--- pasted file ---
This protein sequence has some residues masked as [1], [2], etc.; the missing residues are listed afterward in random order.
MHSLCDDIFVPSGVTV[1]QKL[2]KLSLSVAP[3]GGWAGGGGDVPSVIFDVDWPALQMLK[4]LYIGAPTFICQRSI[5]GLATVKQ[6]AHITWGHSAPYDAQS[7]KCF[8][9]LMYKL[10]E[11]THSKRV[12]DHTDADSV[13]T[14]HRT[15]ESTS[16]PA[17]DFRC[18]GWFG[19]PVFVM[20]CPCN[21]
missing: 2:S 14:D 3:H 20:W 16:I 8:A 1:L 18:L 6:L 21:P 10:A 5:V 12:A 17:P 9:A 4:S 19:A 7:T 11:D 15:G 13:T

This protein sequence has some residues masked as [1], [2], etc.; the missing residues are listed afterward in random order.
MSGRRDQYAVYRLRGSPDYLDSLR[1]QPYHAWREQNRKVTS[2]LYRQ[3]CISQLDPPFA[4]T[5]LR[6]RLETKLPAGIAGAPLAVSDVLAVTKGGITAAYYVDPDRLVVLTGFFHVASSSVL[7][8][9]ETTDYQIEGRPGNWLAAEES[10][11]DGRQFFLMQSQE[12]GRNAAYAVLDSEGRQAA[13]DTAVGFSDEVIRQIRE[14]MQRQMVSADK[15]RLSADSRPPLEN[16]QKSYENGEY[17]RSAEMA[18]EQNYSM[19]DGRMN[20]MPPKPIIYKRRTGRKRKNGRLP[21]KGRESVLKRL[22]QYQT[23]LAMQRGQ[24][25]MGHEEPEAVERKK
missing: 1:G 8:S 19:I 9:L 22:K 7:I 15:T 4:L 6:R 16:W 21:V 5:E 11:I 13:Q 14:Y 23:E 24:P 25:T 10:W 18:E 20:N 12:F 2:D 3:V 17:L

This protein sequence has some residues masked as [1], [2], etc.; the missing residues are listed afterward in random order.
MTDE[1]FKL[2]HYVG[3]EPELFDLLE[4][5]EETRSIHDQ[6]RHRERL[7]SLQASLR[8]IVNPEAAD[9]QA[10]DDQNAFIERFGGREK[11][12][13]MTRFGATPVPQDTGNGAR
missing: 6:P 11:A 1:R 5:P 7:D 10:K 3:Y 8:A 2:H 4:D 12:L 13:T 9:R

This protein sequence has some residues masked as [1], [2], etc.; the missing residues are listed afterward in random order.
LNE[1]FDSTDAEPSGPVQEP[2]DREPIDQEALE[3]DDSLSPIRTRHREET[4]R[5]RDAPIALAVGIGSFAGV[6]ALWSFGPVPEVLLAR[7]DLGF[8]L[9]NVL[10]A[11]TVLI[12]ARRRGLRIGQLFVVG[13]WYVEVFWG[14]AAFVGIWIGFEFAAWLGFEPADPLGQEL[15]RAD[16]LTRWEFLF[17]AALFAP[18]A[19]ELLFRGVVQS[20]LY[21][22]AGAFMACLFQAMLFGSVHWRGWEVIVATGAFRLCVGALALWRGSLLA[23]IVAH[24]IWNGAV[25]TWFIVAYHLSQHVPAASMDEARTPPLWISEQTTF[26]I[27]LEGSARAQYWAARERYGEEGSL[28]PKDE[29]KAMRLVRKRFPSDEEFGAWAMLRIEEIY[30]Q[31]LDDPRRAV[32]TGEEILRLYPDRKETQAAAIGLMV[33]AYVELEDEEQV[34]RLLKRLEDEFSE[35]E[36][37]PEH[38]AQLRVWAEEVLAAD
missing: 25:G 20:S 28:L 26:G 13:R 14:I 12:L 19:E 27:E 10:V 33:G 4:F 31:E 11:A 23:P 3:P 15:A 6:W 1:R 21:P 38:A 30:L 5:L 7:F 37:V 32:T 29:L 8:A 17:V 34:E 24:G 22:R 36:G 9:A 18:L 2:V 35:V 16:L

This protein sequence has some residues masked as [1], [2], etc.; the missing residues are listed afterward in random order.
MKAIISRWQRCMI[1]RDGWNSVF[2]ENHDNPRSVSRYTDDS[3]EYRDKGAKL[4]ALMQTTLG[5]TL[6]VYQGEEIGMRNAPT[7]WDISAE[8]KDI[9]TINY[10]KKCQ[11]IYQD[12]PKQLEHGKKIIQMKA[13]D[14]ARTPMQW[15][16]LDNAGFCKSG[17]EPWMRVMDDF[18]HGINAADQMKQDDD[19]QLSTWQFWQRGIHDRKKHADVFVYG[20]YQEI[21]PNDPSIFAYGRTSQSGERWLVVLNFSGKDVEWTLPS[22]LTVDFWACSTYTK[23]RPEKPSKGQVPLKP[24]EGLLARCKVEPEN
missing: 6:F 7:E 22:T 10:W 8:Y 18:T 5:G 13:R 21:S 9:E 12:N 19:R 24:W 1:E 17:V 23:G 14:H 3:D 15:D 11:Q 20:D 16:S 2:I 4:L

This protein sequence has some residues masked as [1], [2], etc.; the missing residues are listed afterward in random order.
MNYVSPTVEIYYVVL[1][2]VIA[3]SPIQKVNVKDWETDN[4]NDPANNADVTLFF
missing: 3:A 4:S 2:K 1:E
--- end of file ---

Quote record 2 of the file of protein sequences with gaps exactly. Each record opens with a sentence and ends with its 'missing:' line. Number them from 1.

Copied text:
This protein sequence has some residues masked as [1], [2], etc.; the missing residues are listed afterward in random order.
MSGRRDQYAVYRLRGSPDYLDSLR[1]QPYHAWREQNRKVTS[2]LYRQ[3]CISQLDPPFA[4]T[5]LR[6]RLETKLPAGIAGAPLAVSDVLAVTKGGITAAYYVDPDRLVVLTGFFHVASSSVL[7][8][9]ETTDYQIEGRPGNWLAAEES[10][11]DGRQFFLMQSQE[12]GRNAAYAVLDSEGRQAA[13]DTAVGFSDEVIRQIRE[14]MQRQMVSADK[15]RLSADSRPPLEN[16]QKSYENGEY[17]RSAEMA[18]EQNYSM[19]DGRMN[20]MPPKPIIYKRRTGRKRKNGRLP[21]KGRESVLKRL[22]QYQT[23]LAMQRGQ[24][25]MGHEEPEAVERKK
missing: 1:G 8:S 19:I 9:L 22:K 7:I 15:T 4:L 6:R 16:W 21:V 5:E 11:I 13:Q 14:Y 23:E 24:P 25:T 10:W 18:E 20:N 12:F 2:D 3:V 17:L